Toilet bowl leak question

My toilet bowl leaks where the bottom rim connects to the floor. The bolts that connect the bowl to the floor were fairly loose. It took several turns to tighten them "snug" without cracking the bowl. I am waiting to see if this helps.
I read somewhere that if the leak persists, the gasket between the bowl and the drain pipe probably needs replacing.
Questions: If I don't see a leak, does it mean that the tightening of the bolts actually seals the connection between the bowl and the drain pipe? Or could there be a leak nonetheless, and the bowl rim-floor is so well sealed that no water seeps out?
Thanks.
Elena Sofia Ricci
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Elena Sofia Ricci wrote:

I would replace the wax bowl ring (the gasket). It is fairly easy to do, doesn't cost more than 2.00, and is the only way to be sure. I have never seen a leaking wax ring seal by just tightening the closet bolts.
--
Robert Allison
Rimshot, Inc.
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Depending upon the drain pipe flange height which are sometimes lower than the floor, doubling up the wax ring is recommended. Installing first the wax gasket (ring) with the flange or horn as they call it on the drain flange, then the plain ring without the horn on top of that, thereby doubling it. I've done that on a few occasions and it helped guard against leakage.
Over the years I've noted plumbers who actually applied plumbers putty around the recessed area that's around the hole on the bottom of the toilet itself, followed by a wax ring on top of the drain flange.
Robert Allison wrote:

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I've always gone with the rule that whenever you move a toilet, you should replace the gasket. It isn't made of rubber, so it doesn't spring back; it gets squished when you put the toilet on top of it, and that makes the seal, but it cannot get re-squished and won't seal properly a second time.
The one time a paperhanger violated that rule (and I was too lazy to pull the toilet again to do it), I got a leak. Once you have the toilet up, changing the gasket is cheap and easy (but messy).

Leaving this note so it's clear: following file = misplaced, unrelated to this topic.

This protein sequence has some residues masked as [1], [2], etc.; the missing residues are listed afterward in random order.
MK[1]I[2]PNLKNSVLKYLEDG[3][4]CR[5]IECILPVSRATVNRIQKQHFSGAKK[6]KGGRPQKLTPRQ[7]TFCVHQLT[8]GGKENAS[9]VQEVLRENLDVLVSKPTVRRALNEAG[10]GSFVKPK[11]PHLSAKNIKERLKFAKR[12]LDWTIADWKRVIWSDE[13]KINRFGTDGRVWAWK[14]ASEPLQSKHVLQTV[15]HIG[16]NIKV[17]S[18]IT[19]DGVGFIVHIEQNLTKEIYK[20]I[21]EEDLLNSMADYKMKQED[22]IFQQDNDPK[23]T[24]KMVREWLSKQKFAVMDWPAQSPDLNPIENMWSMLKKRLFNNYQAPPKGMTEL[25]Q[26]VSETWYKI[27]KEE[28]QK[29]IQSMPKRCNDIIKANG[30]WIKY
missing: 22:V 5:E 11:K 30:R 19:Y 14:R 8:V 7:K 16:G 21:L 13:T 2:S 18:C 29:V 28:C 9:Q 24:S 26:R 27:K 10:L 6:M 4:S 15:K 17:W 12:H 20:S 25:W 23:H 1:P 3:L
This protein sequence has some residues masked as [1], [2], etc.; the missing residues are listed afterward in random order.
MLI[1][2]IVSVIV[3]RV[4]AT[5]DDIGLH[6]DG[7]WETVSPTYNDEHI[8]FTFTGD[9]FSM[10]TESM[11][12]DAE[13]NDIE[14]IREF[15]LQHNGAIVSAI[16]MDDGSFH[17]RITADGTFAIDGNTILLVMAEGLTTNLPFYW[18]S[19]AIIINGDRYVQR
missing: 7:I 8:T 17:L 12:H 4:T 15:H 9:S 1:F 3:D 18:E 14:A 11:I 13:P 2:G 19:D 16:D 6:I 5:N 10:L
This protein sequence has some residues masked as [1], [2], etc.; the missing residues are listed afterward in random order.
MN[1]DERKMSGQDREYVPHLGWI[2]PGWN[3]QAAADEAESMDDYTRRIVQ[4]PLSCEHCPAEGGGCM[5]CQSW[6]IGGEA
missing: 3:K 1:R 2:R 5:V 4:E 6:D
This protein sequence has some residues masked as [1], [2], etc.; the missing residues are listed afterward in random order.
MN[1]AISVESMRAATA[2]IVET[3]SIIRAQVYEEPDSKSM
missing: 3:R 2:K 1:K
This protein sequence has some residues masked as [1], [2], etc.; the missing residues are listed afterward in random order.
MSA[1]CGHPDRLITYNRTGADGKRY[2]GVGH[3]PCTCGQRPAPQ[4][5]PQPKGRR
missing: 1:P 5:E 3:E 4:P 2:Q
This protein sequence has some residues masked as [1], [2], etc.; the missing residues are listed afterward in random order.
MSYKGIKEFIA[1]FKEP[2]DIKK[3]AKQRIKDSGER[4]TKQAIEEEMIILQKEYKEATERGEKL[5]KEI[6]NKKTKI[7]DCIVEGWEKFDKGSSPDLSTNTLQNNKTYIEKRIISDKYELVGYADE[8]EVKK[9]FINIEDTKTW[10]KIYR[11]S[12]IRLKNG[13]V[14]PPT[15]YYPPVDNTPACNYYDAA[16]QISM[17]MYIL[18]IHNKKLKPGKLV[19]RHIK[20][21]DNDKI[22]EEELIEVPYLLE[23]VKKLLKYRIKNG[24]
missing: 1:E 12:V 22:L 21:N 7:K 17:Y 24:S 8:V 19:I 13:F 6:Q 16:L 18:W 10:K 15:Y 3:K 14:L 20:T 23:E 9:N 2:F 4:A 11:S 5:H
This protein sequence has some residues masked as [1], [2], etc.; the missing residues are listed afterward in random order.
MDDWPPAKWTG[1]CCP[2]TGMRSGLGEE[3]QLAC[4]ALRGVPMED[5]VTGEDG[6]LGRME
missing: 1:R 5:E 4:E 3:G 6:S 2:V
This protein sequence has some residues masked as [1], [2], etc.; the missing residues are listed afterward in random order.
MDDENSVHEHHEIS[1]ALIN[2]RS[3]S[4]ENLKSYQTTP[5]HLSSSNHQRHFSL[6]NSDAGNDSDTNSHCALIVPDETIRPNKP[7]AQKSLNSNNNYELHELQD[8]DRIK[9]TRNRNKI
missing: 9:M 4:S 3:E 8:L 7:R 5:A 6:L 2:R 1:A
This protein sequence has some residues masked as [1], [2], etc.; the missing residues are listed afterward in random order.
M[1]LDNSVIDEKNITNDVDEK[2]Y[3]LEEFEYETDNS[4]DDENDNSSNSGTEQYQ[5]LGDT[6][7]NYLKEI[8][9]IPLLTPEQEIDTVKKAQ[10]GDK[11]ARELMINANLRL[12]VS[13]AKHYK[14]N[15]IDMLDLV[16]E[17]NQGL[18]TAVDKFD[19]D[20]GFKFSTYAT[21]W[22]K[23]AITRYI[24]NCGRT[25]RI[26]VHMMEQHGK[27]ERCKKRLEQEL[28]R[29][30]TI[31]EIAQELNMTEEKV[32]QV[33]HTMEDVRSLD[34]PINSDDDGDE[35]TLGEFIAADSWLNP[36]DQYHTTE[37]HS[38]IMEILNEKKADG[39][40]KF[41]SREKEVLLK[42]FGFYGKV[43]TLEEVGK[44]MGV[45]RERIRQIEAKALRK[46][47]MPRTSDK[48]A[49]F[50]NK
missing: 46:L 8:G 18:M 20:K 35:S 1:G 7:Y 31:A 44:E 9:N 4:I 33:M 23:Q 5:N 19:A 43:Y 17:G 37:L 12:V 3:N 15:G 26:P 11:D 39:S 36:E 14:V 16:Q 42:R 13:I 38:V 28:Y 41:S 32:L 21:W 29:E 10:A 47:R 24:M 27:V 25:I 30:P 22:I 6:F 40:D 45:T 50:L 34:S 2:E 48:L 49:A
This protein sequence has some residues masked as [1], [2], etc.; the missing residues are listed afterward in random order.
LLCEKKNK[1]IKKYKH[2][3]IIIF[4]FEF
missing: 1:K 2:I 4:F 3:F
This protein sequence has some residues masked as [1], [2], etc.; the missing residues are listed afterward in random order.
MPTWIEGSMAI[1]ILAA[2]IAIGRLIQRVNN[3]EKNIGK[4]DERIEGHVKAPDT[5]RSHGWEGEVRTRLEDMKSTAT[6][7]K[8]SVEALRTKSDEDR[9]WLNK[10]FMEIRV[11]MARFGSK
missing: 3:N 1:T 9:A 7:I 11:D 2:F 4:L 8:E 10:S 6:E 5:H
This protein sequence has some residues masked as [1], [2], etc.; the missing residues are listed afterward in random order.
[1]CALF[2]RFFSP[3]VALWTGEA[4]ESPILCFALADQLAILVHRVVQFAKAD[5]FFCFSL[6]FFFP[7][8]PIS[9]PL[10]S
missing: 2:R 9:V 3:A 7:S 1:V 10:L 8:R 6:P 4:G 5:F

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Regards,

Jerry Schwartz
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Elena Sofia Ricci wrote:

bolts
several turns

see if

bowl and

of the

pipe? Or

sealed
As others have noted, there is (usually) a wax ring placed between the bottom of the toilet and the steel flange. The weight of the toilet squeezes the wax tight against both the flange and the toilet. The bolts stop the toilet from rocking. If the toilet rocks it will compress the wax which will not spring back, ergo it forms a leak.
So I would not count on tightening the bolts to stop the leak. It is quite possible that it is simply leaking between the flange and the floor and dripping below the subfloor. Depending on what is underneath, (crawl space, basement, another room etc) it may be years befor the problem becomes apparent. If you can see the subfloor from underneath you can check to see if it is leaking there.
There are newer rubber seals that glue to the bottom of the toilet with a short extension that fits inside of the waste chute. After the weight of the toilet has sat on it for a while I'm sure the rubber gasket will no longer spring back but the extension will still be inside of the waste chute so that unless the is poor flow there still should be no leak. Since it is a telescoping fit, there is better accomodation for variations in the space between the toilet and the flange.
Unless someone here has had a problem with these seals I suggest taking the toilet up and replacing the old wax seal with one of these. I don't remember the price, but it was less than $10.00-- far less than rebuilding a rotten floor.
--

FF


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